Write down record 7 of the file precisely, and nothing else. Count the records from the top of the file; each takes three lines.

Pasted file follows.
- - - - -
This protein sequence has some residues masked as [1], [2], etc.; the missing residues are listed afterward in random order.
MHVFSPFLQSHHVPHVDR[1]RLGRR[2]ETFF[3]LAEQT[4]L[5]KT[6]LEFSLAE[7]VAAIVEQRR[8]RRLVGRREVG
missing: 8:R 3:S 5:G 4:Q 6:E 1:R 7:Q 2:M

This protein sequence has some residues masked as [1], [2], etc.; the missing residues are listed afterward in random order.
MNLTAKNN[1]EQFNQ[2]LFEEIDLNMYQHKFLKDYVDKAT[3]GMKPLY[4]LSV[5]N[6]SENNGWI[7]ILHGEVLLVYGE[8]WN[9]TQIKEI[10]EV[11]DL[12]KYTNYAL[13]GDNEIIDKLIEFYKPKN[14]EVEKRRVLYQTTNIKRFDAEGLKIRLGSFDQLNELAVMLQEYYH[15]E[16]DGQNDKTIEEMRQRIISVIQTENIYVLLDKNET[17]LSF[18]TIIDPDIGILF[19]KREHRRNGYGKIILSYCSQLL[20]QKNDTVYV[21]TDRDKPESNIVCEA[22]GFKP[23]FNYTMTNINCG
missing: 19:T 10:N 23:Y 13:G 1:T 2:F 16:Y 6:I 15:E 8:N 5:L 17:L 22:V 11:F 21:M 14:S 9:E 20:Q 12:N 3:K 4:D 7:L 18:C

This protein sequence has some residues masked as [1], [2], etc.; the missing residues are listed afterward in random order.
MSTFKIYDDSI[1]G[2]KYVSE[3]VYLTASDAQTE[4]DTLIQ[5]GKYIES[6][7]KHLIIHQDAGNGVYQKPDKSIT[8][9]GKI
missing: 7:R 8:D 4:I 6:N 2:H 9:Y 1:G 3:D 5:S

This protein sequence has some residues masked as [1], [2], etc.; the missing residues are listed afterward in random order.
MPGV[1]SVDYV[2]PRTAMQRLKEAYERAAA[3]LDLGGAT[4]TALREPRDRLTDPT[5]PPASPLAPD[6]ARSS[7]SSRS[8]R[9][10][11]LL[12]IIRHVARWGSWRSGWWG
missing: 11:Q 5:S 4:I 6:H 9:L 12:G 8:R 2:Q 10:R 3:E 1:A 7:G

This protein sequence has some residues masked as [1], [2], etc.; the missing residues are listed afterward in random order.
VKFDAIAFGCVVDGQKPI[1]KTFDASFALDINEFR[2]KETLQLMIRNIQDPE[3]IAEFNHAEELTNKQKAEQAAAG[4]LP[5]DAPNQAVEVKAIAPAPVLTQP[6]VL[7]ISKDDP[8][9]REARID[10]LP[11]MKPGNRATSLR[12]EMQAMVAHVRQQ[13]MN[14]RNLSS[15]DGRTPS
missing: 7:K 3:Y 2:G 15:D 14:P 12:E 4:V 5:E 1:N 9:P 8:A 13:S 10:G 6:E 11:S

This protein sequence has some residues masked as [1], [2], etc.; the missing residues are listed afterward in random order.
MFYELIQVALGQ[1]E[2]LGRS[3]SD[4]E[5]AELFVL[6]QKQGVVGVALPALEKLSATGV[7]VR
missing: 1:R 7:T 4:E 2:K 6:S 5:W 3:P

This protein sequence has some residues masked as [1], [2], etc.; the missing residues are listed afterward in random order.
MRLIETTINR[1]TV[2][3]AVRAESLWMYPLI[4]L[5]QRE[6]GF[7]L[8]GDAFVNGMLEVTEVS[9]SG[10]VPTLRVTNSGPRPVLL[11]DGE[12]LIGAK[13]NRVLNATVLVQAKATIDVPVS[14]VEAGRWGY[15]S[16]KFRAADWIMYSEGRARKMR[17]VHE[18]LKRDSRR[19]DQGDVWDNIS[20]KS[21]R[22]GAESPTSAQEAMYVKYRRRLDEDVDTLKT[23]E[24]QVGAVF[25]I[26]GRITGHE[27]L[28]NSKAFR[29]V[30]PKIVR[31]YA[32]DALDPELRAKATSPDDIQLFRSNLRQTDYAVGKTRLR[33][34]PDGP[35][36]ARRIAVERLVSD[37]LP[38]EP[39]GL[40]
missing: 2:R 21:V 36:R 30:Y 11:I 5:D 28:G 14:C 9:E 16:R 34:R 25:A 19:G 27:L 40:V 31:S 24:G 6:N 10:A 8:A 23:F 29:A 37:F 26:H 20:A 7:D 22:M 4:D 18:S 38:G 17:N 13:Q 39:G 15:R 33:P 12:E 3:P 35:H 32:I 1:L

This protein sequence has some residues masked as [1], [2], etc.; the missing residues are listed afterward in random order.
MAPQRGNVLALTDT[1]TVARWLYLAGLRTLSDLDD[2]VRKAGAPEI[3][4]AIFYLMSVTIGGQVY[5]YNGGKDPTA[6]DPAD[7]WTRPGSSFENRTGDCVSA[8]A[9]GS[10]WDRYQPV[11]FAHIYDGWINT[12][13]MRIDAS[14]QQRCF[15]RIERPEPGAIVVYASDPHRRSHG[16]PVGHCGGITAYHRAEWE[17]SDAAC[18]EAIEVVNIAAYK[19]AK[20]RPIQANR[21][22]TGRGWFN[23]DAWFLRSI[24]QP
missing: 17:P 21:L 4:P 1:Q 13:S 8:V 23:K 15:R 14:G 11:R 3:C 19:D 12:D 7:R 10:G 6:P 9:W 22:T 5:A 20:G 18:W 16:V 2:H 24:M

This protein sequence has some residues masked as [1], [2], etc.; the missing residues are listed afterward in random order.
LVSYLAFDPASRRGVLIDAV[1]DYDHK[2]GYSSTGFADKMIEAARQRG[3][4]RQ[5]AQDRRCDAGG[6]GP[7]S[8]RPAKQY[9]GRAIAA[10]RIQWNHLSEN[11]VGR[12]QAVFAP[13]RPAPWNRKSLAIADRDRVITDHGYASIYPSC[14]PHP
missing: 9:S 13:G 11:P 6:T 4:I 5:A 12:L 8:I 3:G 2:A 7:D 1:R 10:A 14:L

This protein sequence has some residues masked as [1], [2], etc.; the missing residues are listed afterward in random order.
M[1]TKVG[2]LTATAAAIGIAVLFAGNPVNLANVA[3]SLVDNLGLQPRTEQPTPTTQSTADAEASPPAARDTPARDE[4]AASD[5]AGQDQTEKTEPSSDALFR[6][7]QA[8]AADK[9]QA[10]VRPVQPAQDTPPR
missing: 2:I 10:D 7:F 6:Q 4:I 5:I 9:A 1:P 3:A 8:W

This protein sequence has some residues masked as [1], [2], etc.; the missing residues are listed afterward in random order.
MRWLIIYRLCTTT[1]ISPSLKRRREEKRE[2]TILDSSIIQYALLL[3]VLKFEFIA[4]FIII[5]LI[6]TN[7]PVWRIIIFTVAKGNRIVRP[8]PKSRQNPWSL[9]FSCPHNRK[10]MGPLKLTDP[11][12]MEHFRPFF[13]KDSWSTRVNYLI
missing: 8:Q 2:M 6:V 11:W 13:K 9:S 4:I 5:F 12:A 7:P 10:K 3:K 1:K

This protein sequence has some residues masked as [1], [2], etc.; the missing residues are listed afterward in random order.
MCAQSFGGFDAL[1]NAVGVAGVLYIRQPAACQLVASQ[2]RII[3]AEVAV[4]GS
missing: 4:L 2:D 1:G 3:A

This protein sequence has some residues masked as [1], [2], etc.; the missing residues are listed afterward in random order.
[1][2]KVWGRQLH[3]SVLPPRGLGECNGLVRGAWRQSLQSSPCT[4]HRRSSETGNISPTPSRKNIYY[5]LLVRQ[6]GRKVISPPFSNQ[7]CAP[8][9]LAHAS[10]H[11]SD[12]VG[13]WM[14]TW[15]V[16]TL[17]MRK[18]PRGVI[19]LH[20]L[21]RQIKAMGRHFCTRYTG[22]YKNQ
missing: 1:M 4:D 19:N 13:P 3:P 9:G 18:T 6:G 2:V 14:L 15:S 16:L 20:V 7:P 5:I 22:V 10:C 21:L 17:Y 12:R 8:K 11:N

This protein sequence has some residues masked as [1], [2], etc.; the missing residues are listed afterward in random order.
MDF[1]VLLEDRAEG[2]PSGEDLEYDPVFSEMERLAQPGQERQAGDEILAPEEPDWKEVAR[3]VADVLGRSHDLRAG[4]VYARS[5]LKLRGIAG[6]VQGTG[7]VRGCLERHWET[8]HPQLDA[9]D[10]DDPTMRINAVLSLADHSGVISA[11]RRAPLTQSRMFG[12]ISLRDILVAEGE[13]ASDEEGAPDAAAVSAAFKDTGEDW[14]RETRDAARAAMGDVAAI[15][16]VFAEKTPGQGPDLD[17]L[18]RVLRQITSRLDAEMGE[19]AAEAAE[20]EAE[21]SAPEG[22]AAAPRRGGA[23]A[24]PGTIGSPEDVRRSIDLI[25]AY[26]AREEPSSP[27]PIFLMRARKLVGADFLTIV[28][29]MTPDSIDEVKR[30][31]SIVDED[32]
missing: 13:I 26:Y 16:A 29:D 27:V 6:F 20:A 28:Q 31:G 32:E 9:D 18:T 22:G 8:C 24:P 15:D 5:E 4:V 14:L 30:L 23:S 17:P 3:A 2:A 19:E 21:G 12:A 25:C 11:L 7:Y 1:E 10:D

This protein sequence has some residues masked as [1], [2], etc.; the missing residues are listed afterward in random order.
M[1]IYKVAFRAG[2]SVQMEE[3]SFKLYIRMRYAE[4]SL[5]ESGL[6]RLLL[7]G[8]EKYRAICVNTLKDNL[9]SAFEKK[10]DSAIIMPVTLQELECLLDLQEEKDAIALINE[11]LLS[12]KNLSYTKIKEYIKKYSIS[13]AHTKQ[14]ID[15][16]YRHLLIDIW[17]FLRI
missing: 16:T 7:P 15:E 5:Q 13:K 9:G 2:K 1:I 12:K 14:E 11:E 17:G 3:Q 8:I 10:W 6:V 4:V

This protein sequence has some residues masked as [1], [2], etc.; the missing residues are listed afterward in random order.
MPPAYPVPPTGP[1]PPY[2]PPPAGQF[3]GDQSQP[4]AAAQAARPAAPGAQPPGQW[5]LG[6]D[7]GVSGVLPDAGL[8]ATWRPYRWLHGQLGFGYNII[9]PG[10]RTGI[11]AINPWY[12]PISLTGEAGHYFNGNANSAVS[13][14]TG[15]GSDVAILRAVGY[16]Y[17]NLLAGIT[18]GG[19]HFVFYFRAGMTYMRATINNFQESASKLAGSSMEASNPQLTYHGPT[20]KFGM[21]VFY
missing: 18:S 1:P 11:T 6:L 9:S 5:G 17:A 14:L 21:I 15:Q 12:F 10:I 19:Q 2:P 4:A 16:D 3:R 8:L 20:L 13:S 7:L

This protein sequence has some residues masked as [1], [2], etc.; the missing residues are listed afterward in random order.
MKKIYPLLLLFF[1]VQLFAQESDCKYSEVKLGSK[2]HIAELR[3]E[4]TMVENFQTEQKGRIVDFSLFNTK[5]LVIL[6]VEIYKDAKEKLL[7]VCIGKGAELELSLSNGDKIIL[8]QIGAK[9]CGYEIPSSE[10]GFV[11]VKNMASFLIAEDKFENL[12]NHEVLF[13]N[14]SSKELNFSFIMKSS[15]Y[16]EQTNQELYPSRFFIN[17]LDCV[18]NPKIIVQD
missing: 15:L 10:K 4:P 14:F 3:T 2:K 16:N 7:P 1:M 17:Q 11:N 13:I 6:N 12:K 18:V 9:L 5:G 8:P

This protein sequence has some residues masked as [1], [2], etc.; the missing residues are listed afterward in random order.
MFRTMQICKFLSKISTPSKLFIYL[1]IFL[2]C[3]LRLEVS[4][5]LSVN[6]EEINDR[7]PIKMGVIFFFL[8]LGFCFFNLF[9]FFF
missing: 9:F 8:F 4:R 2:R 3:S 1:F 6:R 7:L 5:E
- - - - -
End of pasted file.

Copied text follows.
This protein sequence has some residues masked as [1], [2], etc.; the missing residues are listed afterward in random order.
MRLIETTINR[1]TV[2][3]AVRAESLWMYPLI[4]L[5]QRE[6]GF[7]L[8]GDAFVNGMLEVTEVS[9]SG[10]VPTLRVTNSGPRPVLL[11]DGE[12]LIGAK[13]NRVLNATVLVQAKATIDVPVS[14]VEAGRWGY[15]S[16]KFRAADWIMYSEGRARKMR[17]VHE[18]LKRDSRR[19]DQGDVWDNIS[20]KS[21]R[22]GAESPTSAQEAMYVKYRRRLDEDVDTLKT[23]E[24]QVGAVF[25]I[26]GRITGHE[27]L[28]NSKAFR[29]V[30]PKIVR[31]YA[32]DALDPELRAKATSPDDIQLFRSNLRQTDYAVGKTRLR[33][34]PDGP[35][36]ARRIAVERLVSD[37]LP[38]EP[39]GL[40]
missing: 2:R 21:V 36:R 30:Y 11:I 5:D 28:G 14:C 9:E 16:R 34:R 25:A 19:G 27:L 40:V 31:S 24:G 6:N 10:A 8:A 23:F 29:A 37:F 26:H 20:A 7:D 22:M 4:D 18:S 38:G 17:N 13:Q 39:G 15:R 33:P 12:E 3:P 35:H 32:I 1:L